Discover How Covered Calls Work
As a UK investor, imagine that you have 10,000 BP shares worth 470 pence each. You think that they’re unlikely to go up and that they may indeed fall slightly in the near future. However, you still want to hang on to them for the longer term.
To boost your returns in the meantime, you grant ten call option contracts that expire next month: that is, you write out a contract that involves you ‘selling’ an option on those shares. These call options give the buyer the right to buy BP shares at a price of 480 pence. In return, you receive a premium of 15.75 pence per share.
Each call option contract represents 1,000 shares, and so for ten contracts you receive 10,000 x 15.75 pence = £1,575. Subtracting the 15.75 pence premium from today’s share price of 470 pence means that you’re protected from falls down to 454 pence. So 454 pence is your break-even point. After this, you make losses if the price falls any further, albeit slightly offset by the premium income you received.
The options expiry date duly arrives. The share price is below the 480 pence strike price, which means that the option owner is clearly not going to exercise her right to buy, because she can buy BP shares more cheaply in the open market. Therefore you keep your shares, pocket the premium income from the dividend and also collect any dividends sent through over the time.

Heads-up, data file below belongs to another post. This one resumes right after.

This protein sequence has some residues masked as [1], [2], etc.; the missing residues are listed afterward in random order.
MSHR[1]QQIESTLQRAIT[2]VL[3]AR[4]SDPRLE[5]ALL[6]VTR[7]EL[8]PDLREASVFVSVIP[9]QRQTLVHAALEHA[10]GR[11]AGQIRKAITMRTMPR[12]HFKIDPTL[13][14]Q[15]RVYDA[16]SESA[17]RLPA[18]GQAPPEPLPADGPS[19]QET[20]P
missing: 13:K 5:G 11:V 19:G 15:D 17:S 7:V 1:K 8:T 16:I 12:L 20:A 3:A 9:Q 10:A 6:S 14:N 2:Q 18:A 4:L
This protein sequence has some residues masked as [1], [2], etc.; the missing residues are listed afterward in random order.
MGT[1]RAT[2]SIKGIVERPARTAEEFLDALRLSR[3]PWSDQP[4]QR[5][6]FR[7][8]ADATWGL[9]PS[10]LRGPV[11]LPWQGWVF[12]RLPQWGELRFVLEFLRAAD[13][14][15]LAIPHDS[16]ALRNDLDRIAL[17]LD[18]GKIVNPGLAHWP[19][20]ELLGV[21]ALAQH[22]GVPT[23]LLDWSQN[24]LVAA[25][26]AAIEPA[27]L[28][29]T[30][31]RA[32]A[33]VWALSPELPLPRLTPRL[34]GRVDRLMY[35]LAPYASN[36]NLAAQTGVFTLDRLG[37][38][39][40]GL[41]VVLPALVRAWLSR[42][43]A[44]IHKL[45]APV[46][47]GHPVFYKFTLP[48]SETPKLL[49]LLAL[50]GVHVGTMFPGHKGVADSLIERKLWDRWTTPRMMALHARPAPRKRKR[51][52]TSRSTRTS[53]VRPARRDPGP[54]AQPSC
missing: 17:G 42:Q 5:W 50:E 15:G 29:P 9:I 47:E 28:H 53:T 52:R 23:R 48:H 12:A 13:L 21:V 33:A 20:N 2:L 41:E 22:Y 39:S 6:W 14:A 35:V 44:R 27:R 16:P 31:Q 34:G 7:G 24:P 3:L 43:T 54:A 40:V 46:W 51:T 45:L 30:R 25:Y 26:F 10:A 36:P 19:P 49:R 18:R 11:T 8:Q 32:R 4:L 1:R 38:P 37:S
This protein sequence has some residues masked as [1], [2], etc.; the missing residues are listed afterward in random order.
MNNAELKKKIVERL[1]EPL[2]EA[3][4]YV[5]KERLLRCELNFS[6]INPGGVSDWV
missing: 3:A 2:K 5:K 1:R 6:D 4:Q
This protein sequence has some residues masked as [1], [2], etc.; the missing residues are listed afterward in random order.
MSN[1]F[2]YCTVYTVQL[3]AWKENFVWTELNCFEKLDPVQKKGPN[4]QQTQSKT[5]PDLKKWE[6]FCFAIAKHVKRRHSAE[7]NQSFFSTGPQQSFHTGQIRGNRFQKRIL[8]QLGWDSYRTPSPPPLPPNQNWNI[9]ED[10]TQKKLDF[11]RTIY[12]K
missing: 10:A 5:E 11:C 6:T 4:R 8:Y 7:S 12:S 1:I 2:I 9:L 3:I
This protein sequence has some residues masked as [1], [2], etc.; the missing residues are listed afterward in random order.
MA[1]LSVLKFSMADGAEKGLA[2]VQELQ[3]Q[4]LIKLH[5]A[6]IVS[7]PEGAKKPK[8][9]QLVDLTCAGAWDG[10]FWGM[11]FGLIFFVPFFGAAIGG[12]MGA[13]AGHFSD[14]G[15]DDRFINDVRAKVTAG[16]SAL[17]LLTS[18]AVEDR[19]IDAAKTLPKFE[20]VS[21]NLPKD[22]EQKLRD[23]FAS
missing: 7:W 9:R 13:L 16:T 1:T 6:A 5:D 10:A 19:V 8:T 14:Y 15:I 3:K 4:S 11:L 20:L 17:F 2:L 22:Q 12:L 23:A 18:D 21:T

You’re now free to repeat the operation by writing another set of calls with a new exercise price against your BP shares.
Combined with the dividends you receive on your holding of BP shares, a covered call writing strategy offers a nice way to supplement your income during quiet market times.
If you’re going to write covered calls regularly, understanding the directional bias of the share in question is absolutely essential (that is, you want to know in which direction the stock is likely to move upon the release of anticipated financial reports and current events). You can generate steady returns if you find a share with a relatively stable price and a bias to the upside.